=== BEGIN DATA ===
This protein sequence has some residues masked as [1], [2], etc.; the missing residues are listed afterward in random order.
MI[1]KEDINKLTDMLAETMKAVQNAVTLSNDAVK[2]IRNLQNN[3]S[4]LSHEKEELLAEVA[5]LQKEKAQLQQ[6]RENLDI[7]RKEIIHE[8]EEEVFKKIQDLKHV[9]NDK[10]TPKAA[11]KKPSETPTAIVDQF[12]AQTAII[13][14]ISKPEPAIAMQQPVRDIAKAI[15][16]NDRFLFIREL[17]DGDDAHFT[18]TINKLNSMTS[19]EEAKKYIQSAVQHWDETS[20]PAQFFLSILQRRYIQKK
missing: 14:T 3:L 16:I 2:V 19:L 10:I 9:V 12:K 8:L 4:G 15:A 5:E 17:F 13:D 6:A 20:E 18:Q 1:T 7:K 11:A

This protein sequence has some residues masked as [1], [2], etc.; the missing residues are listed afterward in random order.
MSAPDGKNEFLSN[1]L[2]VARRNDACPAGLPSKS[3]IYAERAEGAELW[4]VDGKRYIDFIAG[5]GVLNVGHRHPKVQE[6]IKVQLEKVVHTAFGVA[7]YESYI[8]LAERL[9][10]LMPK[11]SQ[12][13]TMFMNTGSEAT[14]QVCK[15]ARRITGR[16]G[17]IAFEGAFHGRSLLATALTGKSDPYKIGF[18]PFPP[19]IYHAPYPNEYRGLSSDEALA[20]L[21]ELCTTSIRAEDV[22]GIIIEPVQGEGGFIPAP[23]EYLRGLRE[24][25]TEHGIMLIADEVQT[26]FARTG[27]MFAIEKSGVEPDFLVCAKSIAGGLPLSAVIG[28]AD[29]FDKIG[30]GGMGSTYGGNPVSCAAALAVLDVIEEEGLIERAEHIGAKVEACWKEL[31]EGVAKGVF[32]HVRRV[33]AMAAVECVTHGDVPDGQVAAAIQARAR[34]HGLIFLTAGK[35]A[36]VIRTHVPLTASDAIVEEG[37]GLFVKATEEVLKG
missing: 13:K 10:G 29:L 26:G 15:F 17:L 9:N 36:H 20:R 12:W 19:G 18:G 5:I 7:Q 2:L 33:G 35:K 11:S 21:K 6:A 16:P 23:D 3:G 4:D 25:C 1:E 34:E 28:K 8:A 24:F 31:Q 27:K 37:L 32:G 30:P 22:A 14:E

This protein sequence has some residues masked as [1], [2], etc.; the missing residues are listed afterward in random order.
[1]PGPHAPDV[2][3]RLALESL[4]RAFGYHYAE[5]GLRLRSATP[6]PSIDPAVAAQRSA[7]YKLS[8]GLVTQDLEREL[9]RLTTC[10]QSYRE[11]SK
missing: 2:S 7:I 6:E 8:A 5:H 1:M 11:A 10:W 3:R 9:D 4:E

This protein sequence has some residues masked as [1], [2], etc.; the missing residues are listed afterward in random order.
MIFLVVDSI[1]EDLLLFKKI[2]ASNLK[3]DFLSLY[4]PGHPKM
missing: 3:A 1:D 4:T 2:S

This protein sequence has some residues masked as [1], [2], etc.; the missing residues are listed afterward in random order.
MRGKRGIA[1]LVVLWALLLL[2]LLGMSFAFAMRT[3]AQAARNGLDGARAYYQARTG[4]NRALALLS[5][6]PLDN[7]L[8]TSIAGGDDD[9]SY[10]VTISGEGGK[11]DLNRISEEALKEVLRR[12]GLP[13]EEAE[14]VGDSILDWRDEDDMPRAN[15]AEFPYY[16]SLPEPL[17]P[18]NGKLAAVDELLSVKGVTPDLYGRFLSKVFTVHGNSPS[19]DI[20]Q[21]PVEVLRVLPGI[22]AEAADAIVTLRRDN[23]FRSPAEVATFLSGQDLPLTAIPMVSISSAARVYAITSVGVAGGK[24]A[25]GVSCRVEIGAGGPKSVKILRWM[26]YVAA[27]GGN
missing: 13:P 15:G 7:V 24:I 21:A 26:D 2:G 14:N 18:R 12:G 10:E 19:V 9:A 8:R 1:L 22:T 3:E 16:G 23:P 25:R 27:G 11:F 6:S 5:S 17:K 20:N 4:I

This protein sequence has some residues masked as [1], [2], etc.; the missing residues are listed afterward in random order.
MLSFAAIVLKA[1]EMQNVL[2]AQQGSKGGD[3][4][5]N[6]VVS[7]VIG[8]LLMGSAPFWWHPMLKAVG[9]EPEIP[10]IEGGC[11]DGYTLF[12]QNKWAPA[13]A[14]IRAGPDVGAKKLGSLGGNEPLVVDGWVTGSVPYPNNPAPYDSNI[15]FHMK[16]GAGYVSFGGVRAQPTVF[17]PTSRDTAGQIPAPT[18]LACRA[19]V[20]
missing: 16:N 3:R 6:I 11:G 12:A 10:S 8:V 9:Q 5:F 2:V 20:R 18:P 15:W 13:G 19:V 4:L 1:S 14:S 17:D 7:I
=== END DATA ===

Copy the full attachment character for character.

This protein sequence has some residues masked as [1], [2], etc.; the missing residues are listed afterward in random order.
MI[1]KEDINKLTDMLAETMKAVQNAVTLSNDAVK[2]IRNLQNN[3]S[4]LSHEKEELLAEVA[5]LQKEKAQLQQ[6]RENLDI[7]RKEIIHE[8]EEEVFKKIQDLKHV[9]NDK[10]TPKAA[11]KKPSETPTAIVDQF[12]AQTAII[13][14]ISKPEPAIAMQQPVRDIAKAI[15][16]NDRFLFIREL[17]DGDDAHFT[18]TINKLNSMTS[19]EEAKKYIQSAVQHWDETS[20]PAQFFLSILQRRYIQKK
missing: 14:T 3:L 16:I 2:V 19:L 10:I 9:V 12:K 8:L 4:G 15:A 5:E 17:F 13:D 6:A 20:E 18:Q 1:T 7:K 11:A

This protein sequence has some residues masked as [1], [2], etc.; the missing residues are listed afterward in random order.
MSAPDGKNEFLSN[1]L[2]VARRNDACPAGLPSKS[3]IYAERAEGAELW[4]VDGKRYIDFIAG[5]GVLNVGHRHPKVQE[6]IKVQLEKVVHTAFGVA[7]YESYI[8]LAERL[9][10]LMPK[11]SQ[12][13]TMFMNTGSEAT[14]QVCK[15]ARRITGR[16]G[17]IAFEGAFHGRSLLATALTGKSDPYKIGF[18]PFPP[19]IYHAPYPNEYRGLSSDEALA[20]L[21]ELCTTSIRAEDV[22]GIIIEPVQGEGGFIPAP[23]EYLRGLRE[24][25]TEHGIMLIADEVQT[26]FARTG[27]MFAIEKSGVEPDFLVCAKSIAGGLPLSAVIG[28]AD[29]FDKIG[30]GGMGSTYGGNPVSCAAALAVLDVIEEEGLIERAEHIGAKVEACWKEL[31]EGVAKGVF[32]HVRRV[33]AMAAVECVTHGDVPDGQVAAAIQARAR[34]HGLIFLTAGK[35]A[36]VIRTHVPLTASDAIVEEG[37]GLFVKATEEVLKG
missing: 13:K 10:G 29:L 26:G 15:F 17:L 9:N 36:H 20:R 12:W 19:G 18:G 5:I 7:Q 2:L 33:G 35:K 11:S 21:K 6:A 16:P 23:D 3:G 4:D 25:C 1:E 34:E 28:K 8:A 24:F 31:Q 27:K 37:L 32:G 30:P 22:A 14:E

This protein sequence has some residues masked as [1], [2], etc.; the missing residues are listed afterward in random order.
[1]PGPHAPDV[2][3]RLALESL[4]RAFGYHYAE[5]GLRLRSATP[6]PSIDPAVAAQRSA[7]YKLS[8]GLVTQDLEREL[9]RLTTC[10]QSYRE[11]SK
missing: 2:S 7:I 6:E 8:A 5:H 1:M 11:A 10:W 3:R 9:D 4:E

This protein sequence has some residues masked as [1], [2], etc.; the missing residues are listed afterward in random order.
MIFLVVDSI[1]EDLLLFKKI[2]ASNLK[3]DFLSLY[4]PGHPKM
missing: 3:A 1:D 4:T 2:S

This protein sequence has some residues masked as [1], [2], etc.; the missing residues are listed afterward in random order.
MRGKRGIA[1]LVVLWALLLL[2]LLGMSFAFAMRT[3]AQAARNGLDGARAYYQARTG[4]NRALALLS[5][6]PLDN[7]L[8]TSIAGGDDD[9]SY[10]VTISGEGGK[11]DLNRISEEALKEVLRR[12]GLP[13]EEAE[14]VGDSILDWRDEDDMPRAN[15]AEFPYY[16]SLPEPL[17]P[18]NGKLAAVDELLSVKGVTPDLYGRFLSKVFTVHGNSPS[19]DI[20]Q[21]PVEVLRVLPGI[22]AEAADAIVTLRRDN[23]FRSPAEVATFLSGQDLPLTAIPMVSISSAARVYAITSVGVAGGK[24]A[25]GVSCRVEIGAGGPKSVKILRWM[26]YVAA[27]GGN
missing: 13:P 15:G 7:V 24:I 21:A 26:D 2:G 14:N 18:R 12:G 10:E 19:V 9:A 8:R 1:L 22:T 3:E 16:G 23:P 25:R 27:G 11:F 6:S 5:S 17:K 20:N 4:I

This protein sequence has some residues masked as [1], [2], etc.; the missing residues are listed afterward in random order.
MLSFAAIVLKA[1]EMQNVL[2]AQQGSKGGD[3][4][5]N[6]VVS[7]VIG[8]LLMGSAPFWWHPMLKAVG[9]EPEIP[10]IEGGC[11]DGYTLF[12]QNKWAPA[13]A[14]IRAGPDVGAKKLGSLGGNEPLVVDGWVTGSVPYPNNPAPYDSNI[15]FHMK[16]GAGYVSFGGVRAQPTVF[17]PTSRDTAGQIPAPT[18]LACRA[19]V[20]
missing: 16:N 3:R 6:I 11:G 12:A 10:S 8:V 9:Q 5:F 2:V 20:R 18:P 15:W 13:G 19:V 4:L 1:S 14:S 17:D 7:I